An officer Wednesday was pursuing a vehicle involved in a hit-and-run when the suspect stopped the truck in the middle of the street and backed into the courthouse retaining wall, said Clay County Sheriff Andy Howe.
Then he ran into the courthouse and headed upstairs to the courtroom. The judge in his case had just dismissed the jury as suspect Jada Coover burst in, Howe said.
"It seemed to just get more and more strange," Howe said. "Typically the pursuits don't come right to us as this one did. Officers actually left the sheriff's office and the police department to go assist with the pursuit, only to find themselves right back here."
Officers cleared the hallways and asked people to leave the building.
"He attempted to barricade himself in by holding the door shut, but officers were able to get in and take him into custody," Howe said.
Coover was arrested on charges including failure to appear, felony eluding, driving under the influence and disorderly conduct. He also was wanted on outstanding warrants for possession of meth and burglary tools.
— Thanks to Out There reader Jerry H.
WEIRTON, W.Va. (AP) — A man seen grabbing a can of cash meant for a 3-year-old cancer patient later called and apologized, but didn't return the money.
Brandon Michael McLaughlin, 24, of Weirton, was charged July 15 with misdemeanor petit larceny, said Weirton Police Chief Lance Scott.
Clerk Patty Jenkins was tending the counter at a 7-Eleven in Weirton the previous day as volunteers outside sold Slurpees (search) to raise money for Brodie McUmar (search), a local toddler suffering from neuroblastoma.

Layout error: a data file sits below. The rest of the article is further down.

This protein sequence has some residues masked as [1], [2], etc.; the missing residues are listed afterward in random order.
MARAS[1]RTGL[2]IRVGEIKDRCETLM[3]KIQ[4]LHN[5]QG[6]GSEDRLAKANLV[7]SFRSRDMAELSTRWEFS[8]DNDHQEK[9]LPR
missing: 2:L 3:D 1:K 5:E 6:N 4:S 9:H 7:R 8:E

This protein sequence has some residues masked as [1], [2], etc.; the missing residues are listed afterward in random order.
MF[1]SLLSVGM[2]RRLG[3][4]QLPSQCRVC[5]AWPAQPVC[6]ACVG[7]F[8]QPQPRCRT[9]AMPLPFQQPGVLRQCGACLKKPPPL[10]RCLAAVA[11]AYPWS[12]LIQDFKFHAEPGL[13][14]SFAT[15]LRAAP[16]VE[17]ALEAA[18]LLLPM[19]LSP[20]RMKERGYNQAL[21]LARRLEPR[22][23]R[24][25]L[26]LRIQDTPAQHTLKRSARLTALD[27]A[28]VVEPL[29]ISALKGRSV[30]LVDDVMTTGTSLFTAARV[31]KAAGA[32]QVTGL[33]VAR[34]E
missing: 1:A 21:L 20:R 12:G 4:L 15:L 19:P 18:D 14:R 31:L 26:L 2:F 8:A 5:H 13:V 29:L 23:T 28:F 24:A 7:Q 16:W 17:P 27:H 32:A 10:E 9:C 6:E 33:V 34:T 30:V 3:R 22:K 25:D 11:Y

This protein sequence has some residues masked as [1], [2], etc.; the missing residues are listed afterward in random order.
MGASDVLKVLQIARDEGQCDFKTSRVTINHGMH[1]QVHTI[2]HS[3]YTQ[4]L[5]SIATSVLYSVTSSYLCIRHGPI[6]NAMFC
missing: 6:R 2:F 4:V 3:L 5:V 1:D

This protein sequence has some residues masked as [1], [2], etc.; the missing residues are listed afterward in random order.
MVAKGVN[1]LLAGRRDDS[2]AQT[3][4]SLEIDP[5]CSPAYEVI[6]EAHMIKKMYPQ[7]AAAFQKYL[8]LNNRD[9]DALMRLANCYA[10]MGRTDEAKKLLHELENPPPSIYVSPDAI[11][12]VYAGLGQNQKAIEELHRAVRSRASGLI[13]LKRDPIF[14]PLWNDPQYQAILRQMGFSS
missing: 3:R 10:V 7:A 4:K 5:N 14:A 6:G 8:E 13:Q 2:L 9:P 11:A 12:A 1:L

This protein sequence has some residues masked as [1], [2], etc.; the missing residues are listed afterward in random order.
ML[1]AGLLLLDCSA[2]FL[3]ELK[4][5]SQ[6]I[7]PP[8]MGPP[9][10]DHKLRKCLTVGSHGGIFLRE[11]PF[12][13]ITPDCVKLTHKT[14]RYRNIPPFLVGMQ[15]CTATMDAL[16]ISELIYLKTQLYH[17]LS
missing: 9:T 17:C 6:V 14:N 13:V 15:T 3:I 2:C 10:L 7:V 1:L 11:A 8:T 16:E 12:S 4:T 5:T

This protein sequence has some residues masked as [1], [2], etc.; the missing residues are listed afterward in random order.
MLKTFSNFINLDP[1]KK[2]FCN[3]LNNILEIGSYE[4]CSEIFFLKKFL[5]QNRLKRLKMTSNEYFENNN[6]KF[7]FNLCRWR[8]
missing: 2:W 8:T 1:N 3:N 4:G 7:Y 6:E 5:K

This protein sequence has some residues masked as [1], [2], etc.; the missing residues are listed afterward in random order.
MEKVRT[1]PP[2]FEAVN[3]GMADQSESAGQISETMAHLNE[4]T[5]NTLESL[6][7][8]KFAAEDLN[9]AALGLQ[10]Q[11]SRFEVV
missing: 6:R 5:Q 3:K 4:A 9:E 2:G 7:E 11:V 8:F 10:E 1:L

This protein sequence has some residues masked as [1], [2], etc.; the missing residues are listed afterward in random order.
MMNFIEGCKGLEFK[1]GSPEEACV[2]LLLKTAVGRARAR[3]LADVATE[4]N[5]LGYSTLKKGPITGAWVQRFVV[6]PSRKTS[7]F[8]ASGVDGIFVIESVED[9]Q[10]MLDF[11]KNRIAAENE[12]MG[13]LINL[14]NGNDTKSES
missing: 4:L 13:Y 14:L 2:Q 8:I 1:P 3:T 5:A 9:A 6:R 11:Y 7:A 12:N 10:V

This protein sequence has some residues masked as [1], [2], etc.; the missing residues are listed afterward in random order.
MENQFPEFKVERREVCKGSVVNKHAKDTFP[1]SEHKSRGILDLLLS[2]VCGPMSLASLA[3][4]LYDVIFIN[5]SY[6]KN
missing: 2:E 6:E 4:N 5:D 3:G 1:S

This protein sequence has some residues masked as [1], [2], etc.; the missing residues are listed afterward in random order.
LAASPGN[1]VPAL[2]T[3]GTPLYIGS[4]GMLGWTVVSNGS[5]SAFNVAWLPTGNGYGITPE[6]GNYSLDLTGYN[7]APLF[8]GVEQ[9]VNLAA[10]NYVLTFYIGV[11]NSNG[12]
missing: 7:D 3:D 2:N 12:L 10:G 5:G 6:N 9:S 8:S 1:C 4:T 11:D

McLaughlin, a regular customer, came into the store and bought cigarettes while a friend paid for gas, Jenkins said.
The men then headed for what Jenkins called "the Slurpmobile." She glanced up and saw McLaughlin with one of four donation cans under his arm.
"He grabbed the one," she said. "Of course, the fullest one."
Jenkins shouted a warning to the volunteers, but by the time they heard her, McLaughlin and his friends had driven off.
"It was sickening. I just wanted to cry," she said. "How could you be so ignorant?"
Jenkins said McLaughlin later called the store and asked for her.
"He said, 'Patty, I took that can. I don't even know why,'" she said.
Jenkins said McLaughlin told her the can contained $27 that he would return, but he failed to show up.
Donations poured in after a local TV station reported the theft.
"Everybody in town is just disgusted," Jenkins said.
PUNALUU, Hawaii (AP) — A group of thieves went to a lot of trouble to steal a piece of artwork here.
Authorities believe robbers used a circular power saw to cut up a 20-foot-long mural that artist Herb Kawainui Kane (search) created in 1973 in a now-unoccupied building.
Authorities say more than one person must have participated in the theft because the mural, which was likely cut into five pieces, would have been too big for a single person to handle.